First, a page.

CHAMPAIGN, Ill. — It started as a mess of paper towels pinned around a foam core frame and plopped onto the table in Kevin Erickson’s office. Erickson, a professor of architecture at the University of Illinois, used scissors to cut a couple of holes in the towels and decided he liked this organic, gourd-shaped assemblage. With time and “development” – a word Erickson uses frequently – that paper towel model grew into a construction that claimed first prize in an international design competition in Winnipeg, Manitoba.
VIDEO | Architecture professor Kevin Erickson | Photo courtesy Kevin Erickson
Titled “ROPE Pavilion,” Erickson’s structure won the Warming Huts 2012 International Design Competition, as well as the Next Landmark Award, sponsored by Floornature Architecture Portal.
The Warming Huts competition, now in its fourth year, solicits designs for small shelters to be used along the 10-kilometer Assiniboine River Trail in Manitoba, known as the world’s longest naturally frozen skating trail. The designers of the three winning proposals are asked to build their designs on-site, next to a hut designed and built by a well-known architect.
“We were right next to Frank (Gehry)’s,” Erickson said. “That alone, for us, made it special.”
Gehry is the Pritzker Prize-winning architect famous for the Walt Disney Concert Hall in Los Angeles and the Guggenheim Museum in Bilbao, Spain.
As established by contest criteria, Erickson’s award-winning structure is smaller than 100 square feet and portable enough to be stored during the summer months. He used birch plywood to form curved ribs and a floor for the hut, and about 6,000 linear feet of unmanila rope (a synthetic material resistant to excessive moisture), wound around the ribs, to form walls. There’s an opening at the bottom, to let people in, and one at the top, canted to catch the sun. The rope blocks the wind, but admits dappled light, and lets anyone inside peep out. Between the paper-towel rough draft and the final version, Erickson made 25 different prototypes – most before sketching any design on paper.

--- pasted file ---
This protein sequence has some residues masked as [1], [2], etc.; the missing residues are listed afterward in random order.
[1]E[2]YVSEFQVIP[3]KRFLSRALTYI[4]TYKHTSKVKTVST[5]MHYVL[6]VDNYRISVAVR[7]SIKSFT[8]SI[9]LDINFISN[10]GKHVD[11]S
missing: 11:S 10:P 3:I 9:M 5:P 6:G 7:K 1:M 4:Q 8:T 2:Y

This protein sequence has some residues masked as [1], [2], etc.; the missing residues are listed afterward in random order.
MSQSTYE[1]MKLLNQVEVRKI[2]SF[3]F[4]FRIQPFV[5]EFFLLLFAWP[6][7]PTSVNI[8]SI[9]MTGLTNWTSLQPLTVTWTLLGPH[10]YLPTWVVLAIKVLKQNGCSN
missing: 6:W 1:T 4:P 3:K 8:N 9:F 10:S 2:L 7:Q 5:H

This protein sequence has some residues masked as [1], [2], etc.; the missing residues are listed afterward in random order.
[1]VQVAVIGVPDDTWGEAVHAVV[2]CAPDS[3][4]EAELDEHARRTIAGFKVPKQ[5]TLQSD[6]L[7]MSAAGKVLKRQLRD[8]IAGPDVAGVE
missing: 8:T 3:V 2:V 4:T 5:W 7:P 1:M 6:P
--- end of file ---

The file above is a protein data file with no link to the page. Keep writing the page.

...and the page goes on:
“I start with three dimensions first,” he said. “Once we know how to build it, we can figure out how to draw it. I do everything completely backwards.”
Erickson detailed his development of ROPE Pavilion in a 19-page article for the summer issue of Process, the journal of the American Institute of Architects. In August, he presented a lecture, drawings and photos of the project at the Architecture Biennale in Venice, Italy. (Watch a video of an interview with Erickson at the Biennale).
He previously designed a somewhat similar structure for a competition in New York City, celebrating the Jewish festival Sukkot. But Erickson said the design didn’t work well.
“Thank goodness we didn’t win, because it would’ve been impossible to build,” he said.
The warming hut, though, struck a chord with Erickson, who spent his childhood playing ice hockey on a frozen river.
“I grew up on the U.S.-Canadian border,” he said, “so for me, it was great to do this competition. I think that’s part of the reason we executed it so well: The context wasn’t so foreign to me.”
Access to the fabrication facilities at the U. of I. played a key role in ROPE Pavilion. For example, wrapping rope around the pavilion’s irregular, curvaceous ribs meant developing a system of holes and notches, equally distributed throughout the frame.
“We changed this detail over and over,” he said, “so we wrote a digital script that allowed us to change the location of the holes.”
As chair of the U. of I.’s Advanced Fabrication Lab, Erickson could easily tweak the mathematical formulas for the ribs’ design, and the school’s CNC (computer numerically controlled) router would cut according to his calculations.
Last January, with a team of current and former students, he built the hut in the School of Architecture’s Annex, then disassembled it and loaded it into a rental truck. While Erickson stayed on campus to teach class, two graduate students drove the hut to Winnipeg. A day later, he flew north to join them in constructing it.
“They said it was going to be 40 below zero,” he recalled, “and I said Fahrenheit or Celsius? They said at 40 below, it doesn’t matter.”
He has other projects now in development – a system of floating cloud-like construction scaffolding to protect sidewalks that was one of three finalists in a New York City competition; an “invisible” office tower that was one of seven finalists in a Tokyo competition; and an accessory from the ROPE Pavilion – a stool made of rope, that’s now under consideration in a Singapore furniture competition.
“Design has to be really simple, but it needs to be bold,” Erickson said. “In particular, for me, it has to be forward-thinking. It has to move something to the next level.”